It's not only this year's stories that have been cause for connecting to people around the world. Even after almost two years, I've gotten comments and emails from relatives of the people I've written about.
If you've been a reader here at A Family Tapestry for a while, perhaps you recall what I often refer to as my most outrageous family history discovery ever: the story of John Syme Hogue. Descendant of a longstanding respectable Virginia family with connections to the likes of our nation's first Supreme Court Chief Justice, John Marshall, John Syme Hogue was a distant cousin on my maternal grandmother's line.
It was not under such auspices that I first encountered John Syme Hogue's story, however. In research that chased that early twentieth century man from West Virginia across the midwest and into western Canada before his brother snatched him from the
After his brother, Andrew O'Beirne Hogue, brought him home from his last escapade, John's life seemed to settle into a surreal normalcy—hard to believe, considering all that had preceded that earlier chapter in his life. And yet, I always wondered whether those who knew John after he returned home had any idea what had transpired before that return to normalcy. I had found a way to contact some of his descendants, but sent an introductory letter devoid of any hints of that wild, earlier life, in case family members weren't aware of what he had been rescued from. I never heard back from them.
Fast forward to this past summer, and a comment which appeared at my concluding post for the John Syme Hogue story. A descendant of John's brother—that sainted sibling who doubled as best friend and sage counselor—reached out to contact me. Sure enough, he seemed to indicate that what I suspected might indeed have been the way things were: that family now may not be aware of John's incredible personal saga.
While it's no secret that what intrigues me about family history is not just the names and dates of these ancestors but their stories, I'm not simply content to hear the part of the story I've been able to uncover through document research. I want to know the rest of the story—the impact it had on others in the family, the repercussions it had in the person's life from that point onward. That's what I still hope to discover about John Syme Hogue and his descendants and relatives. I still wonder whether, when John arrived back home for good, his past history was swallowed up in a rehabilitating silence—meant all for the good, of course—but never again referred to, despite its being part of his legacy.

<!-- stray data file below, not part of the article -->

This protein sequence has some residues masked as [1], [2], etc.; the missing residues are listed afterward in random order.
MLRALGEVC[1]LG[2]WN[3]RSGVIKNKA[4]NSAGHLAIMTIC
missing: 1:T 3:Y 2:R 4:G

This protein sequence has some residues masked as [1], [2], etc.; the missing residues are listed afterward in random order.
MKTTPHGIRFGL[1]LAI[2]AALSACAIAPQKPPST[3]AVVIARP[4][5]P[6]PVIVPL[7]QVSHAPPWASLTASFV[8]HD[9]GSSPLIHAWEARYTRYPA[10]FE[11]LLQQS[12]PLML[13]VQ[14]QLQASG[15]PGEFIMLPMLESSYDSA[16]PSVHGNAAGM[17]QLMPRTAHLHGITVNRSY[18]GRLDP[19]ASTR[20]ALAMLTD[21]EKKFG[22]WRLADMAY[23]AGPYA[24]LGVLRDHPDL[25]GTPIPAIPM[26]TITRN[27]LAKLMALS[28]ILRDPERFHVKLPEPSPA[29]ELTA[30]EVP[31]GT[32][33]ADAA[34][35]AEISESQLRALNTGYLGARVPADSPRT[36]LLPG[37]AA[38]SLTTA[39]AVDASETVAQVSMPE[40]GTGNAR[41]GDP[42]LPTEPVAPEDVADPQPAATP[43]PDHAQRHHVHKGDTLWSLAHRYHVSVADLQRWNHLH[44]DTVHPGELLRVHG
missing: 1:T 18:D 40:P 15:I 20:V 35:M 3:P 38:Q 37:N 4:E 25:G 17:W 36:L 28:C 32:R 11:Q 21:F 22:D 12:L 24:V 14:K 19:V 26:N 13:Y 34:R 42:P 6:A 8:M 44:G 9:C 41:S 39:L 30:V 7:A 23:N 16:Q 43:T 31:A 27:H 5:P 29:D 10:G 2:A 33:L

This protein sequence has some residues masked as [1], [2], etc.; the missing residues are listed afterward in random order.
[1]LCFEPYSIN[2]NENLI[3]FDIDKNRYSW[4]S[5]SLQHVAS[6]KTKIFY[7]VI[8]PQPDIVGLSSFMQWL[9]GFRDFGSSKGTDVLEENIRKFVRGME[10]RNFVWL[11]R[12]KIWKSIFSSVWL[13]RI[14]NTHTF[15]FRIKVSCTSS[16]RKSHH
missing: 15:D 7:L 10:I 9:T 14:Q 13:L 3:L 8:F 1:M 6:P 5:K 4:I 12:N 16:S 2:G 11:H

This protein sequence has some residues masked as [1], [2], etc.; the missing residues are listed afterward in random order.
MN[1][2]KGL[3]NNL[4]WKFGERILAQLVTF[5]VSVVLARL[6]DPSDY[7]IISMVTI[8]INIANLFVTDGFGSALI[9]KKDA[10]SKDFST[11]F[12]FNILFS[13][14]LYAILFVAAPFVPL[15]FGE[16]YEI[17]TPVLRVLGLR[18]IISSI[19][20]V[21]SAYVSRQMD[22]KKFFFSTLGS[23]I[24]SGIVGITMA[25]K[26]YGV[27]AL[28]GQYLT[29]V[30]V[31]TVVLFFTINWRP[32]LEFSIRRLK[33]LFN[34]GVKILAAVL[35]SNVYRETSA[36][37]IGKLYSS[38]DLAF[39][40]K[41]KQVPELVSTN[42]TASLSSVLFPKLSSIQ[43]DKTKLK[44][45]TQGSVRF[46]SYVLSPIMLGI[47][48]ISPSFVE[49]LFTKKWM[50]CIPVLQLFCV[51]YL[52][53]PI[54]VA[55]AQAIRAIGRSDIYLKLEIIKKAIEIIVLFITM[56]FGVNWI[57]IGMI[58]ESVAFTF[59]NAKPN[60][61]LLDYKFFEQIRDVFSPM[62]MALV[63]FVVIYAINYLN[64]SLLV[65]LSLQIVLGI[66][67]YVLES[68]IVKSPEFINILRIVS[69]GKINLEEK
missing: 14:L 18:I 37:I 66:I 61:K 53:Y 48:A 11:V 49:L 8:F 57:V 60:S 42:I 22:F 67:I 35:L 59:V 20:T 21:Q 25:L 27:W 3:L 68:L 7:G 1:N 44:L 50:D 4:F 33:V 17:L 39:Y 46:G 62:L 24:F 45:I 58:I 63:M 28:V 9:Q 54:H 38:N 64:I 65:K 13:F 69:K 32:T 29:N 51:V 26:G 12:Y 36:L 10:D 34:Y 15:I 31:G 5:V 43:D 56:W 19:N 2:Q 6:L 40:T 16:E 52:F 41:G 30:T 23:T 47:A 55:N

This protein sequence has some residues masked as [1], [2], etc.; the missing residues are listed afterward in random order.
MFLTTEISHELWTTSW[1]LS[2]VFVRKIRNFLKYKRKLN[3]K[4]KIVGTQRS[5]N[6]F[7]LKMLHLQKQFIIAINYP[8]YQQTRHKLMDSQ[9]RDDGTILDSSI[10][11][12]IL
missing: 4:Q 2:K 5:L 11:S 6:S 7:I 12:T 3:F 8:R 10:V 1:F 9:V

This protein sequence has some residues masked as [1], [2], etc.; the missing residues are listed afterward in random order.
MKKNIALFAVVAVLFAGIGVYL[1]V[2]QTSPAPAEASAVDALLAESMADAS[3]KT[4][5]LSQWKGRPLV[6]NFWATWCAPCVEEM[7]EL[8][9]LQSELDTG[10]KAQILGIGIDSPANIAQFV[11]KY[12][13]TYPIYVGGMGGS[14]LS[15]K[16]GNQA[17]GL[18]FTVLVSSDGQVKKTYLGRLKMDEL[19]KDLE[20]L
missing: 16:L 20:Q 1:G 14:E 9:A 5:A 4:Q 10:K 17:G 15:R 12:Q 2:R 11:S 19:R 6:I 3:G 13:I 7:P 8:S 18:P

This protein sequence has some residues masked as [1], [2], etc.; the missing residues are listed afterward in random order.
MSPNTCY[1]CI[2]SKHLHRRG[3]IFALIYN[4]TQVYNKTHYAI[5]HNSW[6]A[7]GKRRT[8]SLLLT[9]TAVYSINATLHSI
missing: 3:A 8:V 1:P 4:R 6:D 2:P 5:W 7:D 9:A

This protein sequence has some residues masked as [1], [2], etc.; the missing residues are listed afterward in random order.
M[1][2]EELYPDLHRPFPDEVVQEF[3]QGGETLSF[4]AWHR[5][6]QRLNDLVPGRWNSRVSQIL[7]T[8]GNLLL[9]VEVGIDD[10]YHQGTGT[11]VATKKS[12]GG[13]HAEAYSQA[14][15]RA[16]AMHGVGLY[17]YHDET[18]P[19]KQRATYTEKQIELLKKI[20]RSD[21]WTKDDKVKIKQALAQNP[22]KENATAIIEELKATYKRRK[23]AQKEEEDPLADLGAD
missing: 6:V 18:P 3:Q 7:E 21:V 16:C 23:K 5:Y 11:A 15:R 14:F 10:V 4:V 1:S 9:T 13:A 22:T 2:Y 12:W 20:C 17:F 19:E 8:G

Some day, I hope to revisit this story from a different slant: the repercussions it had on others, both in West Virginia and in Canada. Did whatever emotional energy that originally drove him to do what he did just evaporate when he returned home? Or did he find a more productive direction in which to channel his energies? What was life like for him, once he returned home?
And, most important question in my mind, did anyone in the next generation have any awareness of what went on before John Syme Hogue returned home and took up his humble position in the family's mining operations once again?
The only ones who can reflect adequately on these answers would be the ones who actually knew him. Which is why it was such a welcome, yet out-of-the-blue, moment when a descendant of John's brother got in touch.
With blogging and the ability to connect via comments, you never know who you will find yourself connecting with. After all these years since the story actually happened, hopefully, it will become a more welcome time to reflect and recollect what family remembered of those days long ago.